The PyeongChang 2018 Winter Olympic Games XXIII in the Republic of Korea will kick off tomorrow, February 9th, 2018. The fact that the Olympic Committee selected South Korea to host along with the rapidly growing number of international tourist arrivals to the country in recent years suggests that South Korea is a safe and hospitable destination. But, what does the data tell us?
Crime. The data tells us that in all likelihood, the flu will be more threatening to tourists and athletes than petty or even violent crime.
- Korea has the fourth highest Safe Living Index among 41 developed countries worldwide, which is comparable with Switzerland. Korea’s burglary incidence rate--164 cases reported per 100,000 residents in 2014--is on par with the previous host of the Winter Olympics: Russia.
- Unlike burglary, Korea’s homicide rate is one of the lowest in the world: less than one intentional homicide reported per 100,000 residents. Still, Gangwon province, where PyeongChang is located, is not among the least criminal provinces.
- Cybercrimes, also presenting a concern to tourists, not a big problem in South Korea where such crimes are less prevalent than in many other developed countries.
Environment. Unlike in some previous olympic games, athletes and tourists will be at a lower risk to immediate, extreme environmental hazards or major natural disasters, apart perhaps from cold temperatures and icy roadways.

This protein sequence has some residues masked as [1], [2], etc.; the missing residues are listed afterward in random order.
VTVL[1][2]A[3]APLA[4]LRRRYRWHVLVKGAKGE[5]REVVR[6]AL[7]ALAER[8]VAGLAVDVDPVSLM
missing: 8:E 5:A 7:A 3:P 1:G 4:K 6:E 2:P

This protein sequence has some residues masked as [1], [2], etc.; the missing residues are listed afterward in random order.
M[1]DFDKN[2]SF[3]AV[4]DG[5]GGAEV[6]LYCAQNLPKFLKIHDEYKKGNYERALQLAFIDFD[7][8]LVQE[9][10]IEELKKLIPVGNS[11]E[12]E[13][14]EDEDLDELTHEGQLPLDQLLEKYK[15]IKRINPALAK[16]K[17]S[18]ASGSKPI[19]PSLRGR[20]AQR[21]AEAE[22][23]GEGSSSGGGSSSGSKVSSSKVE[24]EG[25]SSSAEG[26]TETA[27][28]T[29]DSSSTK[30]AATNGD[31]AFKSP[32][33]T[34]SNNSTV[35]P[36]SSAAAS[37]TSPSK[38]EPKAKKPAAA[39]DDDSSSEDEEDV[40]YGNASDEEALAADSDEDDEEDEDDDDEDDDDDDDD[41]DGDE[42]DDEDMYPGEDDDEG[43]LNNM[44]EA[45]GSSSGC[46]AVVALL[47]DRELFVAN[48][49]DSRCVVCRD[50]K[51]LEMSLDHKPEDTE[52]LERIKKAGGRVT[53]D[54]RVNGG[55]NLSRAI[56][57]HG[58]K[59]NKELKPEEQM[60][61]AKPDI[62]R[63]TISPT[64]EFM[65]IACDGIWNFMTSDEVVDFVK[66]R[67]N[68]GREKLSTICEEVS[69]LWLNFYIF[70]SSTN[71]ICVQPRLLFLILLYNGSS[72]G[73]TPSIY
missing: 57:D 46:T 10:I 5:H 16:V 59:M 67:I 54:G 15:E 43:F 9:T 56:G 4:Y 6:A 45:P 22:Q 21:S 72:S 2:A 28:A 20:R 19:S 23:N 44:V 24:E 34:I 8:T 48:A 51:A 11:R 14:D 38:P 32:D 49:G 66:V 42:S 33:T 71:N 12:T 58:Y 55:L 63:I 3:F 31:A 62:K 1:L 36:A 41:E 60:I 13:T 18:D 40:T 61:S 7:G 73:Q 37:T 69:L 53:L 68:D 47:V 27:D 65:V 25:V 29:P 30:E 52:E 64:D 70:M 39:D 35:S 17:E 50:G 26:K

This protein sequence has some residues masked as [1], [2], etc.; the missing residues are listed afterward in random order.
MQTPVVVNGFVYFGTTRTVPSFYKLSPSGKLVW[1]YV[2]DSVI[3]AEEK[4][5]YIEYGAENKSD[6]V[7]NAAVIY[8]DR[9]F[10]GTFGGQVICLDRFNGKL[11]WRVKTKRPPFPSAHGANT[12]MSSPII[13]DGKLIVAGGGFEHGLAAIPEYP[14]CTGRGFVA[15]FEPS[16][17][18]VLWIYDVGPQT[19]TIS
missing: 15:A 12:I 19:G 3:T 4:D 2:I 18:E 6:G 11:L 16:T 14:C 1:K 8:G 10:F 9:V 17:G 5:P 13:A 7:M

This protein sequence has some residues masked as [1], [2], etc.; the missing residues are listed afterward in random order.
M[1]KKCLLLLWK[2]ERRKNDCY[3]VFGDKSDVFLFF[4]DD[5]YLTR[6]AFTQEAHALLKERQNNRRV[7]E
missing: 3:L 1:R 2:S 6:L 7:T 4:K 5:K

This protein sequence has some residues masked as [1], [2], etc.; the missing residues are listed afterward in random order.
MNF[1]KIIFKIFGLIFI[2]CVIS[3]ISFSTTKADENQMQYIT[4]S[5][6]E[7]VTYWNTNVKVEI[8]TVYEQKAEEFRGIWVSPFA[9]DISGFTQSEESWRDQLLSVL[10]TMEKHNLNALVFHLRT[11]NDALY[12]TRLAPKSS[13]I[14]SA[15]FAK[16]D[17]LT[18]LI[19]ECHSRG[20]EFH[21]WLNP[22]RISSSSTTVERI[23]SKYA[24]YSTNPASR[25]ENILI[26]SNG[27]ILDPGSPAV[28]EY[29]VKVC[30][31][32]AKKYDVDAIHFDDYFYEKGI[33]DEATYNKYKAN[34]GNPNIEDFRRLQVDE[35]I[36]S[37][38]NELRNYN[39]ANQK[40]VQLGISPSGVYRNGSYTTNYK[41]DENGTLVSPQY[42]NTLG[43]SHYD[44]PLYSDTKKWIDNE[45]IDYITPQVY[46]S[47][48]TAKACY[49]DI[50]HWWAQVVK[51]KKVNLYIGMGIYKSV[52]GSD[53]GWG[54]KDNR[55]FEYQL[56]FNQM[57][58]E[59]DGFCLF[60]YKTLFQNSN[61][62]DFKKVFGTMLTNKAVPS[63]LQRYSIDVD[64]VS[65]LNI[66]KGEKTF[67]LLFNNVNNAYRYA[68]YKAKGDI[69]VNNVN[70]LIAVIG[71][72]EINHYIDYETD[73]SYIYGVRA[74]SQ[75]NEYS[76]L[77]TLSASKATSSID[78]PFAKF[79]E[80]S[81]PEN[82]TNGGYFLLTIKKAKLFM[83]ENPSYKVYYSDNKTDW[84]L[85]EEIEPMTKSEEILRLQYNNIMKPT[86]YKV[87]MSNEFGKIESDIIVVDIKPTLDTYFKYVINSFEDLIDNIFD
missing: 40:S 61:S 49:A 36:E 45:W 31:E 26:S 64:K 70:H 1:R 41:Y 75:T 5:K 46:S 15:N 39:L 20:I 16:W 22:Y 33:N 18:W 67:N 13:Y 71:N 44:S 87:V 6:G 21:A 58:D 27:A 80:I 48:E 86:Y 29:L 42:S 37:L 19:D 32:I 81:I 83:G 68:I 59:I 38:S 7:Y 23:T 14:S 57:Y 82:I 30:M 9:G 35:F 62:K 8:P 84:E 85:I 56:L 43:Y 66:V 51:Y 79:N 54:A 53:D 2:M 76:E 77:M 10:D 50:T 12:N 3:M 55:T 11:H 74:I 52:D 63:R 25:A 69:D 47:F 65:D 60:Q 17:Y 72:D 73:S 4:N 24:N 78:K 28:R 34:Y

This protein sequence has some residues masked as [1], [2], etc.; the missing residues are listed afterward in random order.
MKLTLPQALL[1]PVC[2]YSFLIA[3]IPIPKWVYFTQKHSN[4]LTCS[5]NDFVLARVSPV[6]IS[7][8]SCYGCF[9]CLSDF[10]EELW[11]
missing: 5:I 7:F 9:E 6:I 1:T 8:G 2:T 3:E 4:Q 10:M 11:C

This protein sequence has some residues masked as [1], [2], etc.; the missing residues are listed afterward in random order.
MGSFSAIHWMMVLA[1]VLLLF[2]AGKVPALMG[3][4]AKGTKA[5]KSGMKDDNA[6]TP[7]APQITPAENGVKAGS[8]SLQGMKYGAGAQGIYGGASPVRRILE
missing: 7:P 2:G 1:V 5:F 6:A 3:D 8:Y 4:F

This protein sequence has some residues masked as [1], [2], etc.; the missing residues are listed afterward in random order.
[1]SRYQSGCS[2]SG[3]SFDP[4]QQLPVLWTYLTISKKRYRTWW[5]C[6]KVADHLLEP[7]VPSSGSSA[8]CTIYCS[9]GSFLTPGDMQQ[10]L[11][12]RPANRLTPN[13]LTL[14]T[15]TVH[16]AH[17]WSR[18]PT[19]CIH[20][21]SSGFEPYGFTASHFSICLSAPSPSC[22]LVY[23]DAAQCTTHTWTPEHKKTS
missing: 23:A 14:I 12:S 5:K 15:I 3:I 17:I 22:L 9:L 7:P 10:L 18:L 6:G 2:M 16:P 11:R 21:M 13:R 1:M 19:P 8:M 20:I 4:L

- For long term residents, the air quality is a risk factor. The air in South Korea is one of the most polluted in Asia and globally. The concentration of PM2.5 particles in South Korea is almost 30 micrograms per cubic meter on average per year. Gangwon province has a concentration of PM2.5 of 27.
- Earthquakes are the only natural disaster to regularly affect the Korean peninsula, including a 4.7 quake in Gangwon province in 2007. Earthquakes on the peninsula, however, do not typically cause injuries or extensive structural damage.
Conflict. Relations on the Korean peninsula remain strained, having been further inflated by three nuclear tests by North Korea over the last two years and the expansion of its nuclear inventory to approximately 15 warheads. The risk of hostilities and even war on the peninsula during the Winter Olympics is closely monitored by the Olympic Committee and US Department of State, although most experts deem the threat to be low.
- It’s notable that there are now an estimated 1,800 North Korean defectors who migrate to the south each year, with a total of about 31,000 now living in the south. Only approximately 700 North Korean defectors reside in the Gangwon region. For these migrants, the joint participation of North and South Korean athletes will hold special significance.